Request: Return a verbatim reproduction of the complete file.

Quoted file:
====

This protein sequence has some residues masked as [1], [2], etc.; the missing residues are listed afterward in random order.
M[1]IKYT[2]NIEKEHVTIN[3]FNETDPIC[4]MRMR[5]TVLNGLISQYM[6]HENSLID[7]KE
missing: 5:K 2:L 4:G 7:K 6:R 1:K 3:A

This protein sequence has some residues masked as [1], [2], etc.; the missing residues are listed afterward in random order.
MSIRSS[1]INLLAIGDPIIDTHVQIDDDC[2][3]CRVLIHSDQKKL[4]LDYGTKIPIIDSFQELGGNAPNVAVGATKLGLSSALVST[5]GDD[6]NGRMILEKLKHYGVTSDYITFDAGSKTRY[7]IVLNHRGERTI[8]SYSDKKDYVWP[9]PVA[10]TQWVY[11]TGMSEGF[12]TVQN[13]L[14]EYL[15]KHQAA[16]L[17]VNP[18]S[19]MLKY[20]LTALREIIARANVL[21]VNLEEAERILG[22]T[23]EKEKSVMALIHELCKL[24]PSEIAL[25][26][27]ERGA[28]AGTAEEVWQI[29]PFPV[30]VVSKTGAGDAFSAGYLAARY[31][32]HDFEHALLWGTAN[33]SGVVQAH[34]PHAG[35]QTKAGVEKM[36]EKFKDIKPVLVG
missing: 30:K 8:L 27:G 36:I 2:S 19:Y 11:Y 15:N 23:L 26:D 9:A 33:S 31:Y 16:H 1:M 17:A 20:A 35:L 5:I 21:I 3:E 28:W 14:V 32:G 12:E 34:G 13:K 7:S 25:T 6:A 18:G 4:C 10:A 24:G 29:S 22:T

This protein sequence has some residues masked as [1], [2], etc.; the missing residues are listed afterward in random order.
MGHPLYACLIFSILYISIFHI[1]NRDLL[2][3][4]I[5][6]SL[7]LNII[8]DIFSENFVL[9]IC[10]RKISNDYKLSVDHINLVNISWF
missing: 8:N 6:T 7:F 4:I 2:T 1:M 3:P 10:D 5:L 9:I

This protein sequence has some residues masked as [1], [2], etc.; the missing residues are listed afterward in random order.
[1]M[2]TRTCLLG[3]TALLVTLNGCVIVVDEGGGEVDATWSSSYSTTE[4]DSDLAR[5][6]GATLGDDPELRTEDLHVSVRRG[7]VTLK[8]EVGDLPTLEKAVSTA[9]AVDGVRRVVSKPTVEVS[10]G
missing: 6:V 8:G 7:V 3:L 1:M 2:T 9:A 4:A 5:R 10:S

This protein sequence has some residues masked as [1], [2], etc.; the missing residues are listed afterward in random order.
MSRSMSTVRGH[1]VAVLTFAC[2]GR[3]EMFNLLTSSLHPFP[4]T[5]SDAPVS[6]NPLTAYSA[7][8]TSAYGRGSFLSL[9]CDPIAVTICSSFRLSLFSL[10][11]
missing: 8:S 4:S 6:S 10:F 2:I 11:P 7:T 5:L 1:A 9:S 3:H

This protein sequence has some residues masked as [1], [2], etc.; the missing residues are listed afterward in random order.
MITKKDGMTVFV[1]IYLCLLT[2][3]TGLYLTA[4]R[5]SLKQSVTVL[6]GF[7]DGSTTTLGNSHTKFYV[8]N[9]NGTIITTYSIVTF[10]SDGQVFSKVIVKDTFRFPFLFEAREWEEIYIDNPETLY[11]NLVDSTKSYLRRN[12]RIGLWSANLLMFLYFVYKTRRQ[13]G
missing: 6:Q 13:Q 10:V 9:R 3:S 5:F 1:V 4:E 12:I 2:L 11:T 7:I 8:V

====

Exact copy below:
This protein sequence has some residues masked as [1], [2], etc.; the missing residues are listed afterward in random order.
M[1]IKYT[2]NIEKEHVTIN[3]FNETDPIC[4]MRMR[5]TVLNGLISQYM[6]HENSLID[7]KE
missing: 5:K 2:L 4:G 7:K 6:R 1:K 3:A

This protein sequence has some residues masked as [1], [2], etc.; the missing residues are listed afterward in random order.
MSIRSS[1]INLLAIGDPIIDTHVQIDDDC[2][3]CRVLIHSDQKKL[4]LDYGTKIPIIDSFQELGGNAPNVAVGATKLGLSSALVST[5]GDD[6]NGRMILEKLKHYGVTSDYITFDAGSKTRY[7]IVLNHRGERTI[8]SYSDKKDYVWP[9]PVA[10]TQWVY[11]TGMSEGF[12]TVQN[13]L[14]EYL[15]KHQAA[16]L[17]VNP[18]S[19]MLKY[20]LTALREIIARANVL[21]VNLEEAERILG[22]T[23]EKEKSVMALIHELCKL[24]PSEIAL[25][26][27]ERGA[28]AGTAEEVWQI[29]PFPV[30]VVSKTGAGDAFSAGYLAARY[31][32]HDFEHALLWGTAN[33]SGVVQAH[34]PHAG[35]QTKAGVEKM[36]EKFKDIKPVLVG
missing: 30:K 8:L 27:G 36:I 2:S 19:Y 11:Y 15:N 23:L 26:D 9:A 33:S 31:Y 16:H 1:M 17:A 20:A 35:L 5:I 21:I 3:E 28:W 14:V 32:G 12:E 34:G 13:K 7:S 25:T 6:A 18:G 4:C 10:A 24:G 29:S 22:T

This protein sequence has some residues masked as [1], [2], etc.; the missing residues are listed afterward in random order.
MGHPLYACLIFSILYISIFHI[1]NRDLL[2][3][4]I[5][6]SL[7]LNII[8]DIFSENFVL[9]IC[10]RKISNDYKLSVDHINLVNISWF
missing: 8:N 6:T 7:F 4:I 2:T 1:M 3:P 10:D 5:L 9:I

This protein sequence has some residues masked as [1], [2], etc.; the missing residues are listed afterward in random order.
[1]M[2]TRTCLLG[3]TALLVTLNGCVIVVDEGGGEVDATWSSSYSTTE[4]DSDLAR[5][6]GATLGDDPELRTEDLHVSVRRG[7]VTLK[8]EVGDLPTLEKAVSTA[9]AVDGVRRVVSKPTVEVS[10]G
missing: 6:V 8:G 7:V 3:L 1:M 2:T 9:A 4:A 5:R 10:S

This protein sequence has some residues masked as [1], [2], etc.; the missing residues are listed afterward in random order.
MSRSMSTVRGH[1]VAVLTFAC[2]GR[3]EMFNLLTSSLHPFP[4]T[5]SDAPVS[6]NPLTAYSA[7][8]TSAYGRGSFLSL[9]CDPIAVTICSSFRLSLFSL[10][11]
missing: 8:S 4:S 6:S 10:F 2:I 11:P 7:T 5:L 1:A 9:S 3:H

This protein sequence has some residues masked as [1], [2], etc.; the missing residues are listed afterward in random order.
MITKKDGMTVFV[1]IYLCLLT[2][3]TGLYLTA[4]R[5]SLKQSVTVL[6]GF[7]DGSTTTLGNSHTKFYV[8]N[9]NGTIITTYSIVTF[10]SDGQVFSKVIVKDTFRFPFLFEAREWEEIYIDNPETLY[11]NLVDSTKSYLRRN[12]RIGLWSANLLMFLYFVYKTRRQ[13]G
missing: 6:Q 13:Q 10:V 9:R 3:S 5:F 1:V 4:E 12:I 2:L 11:T 7:I 8:V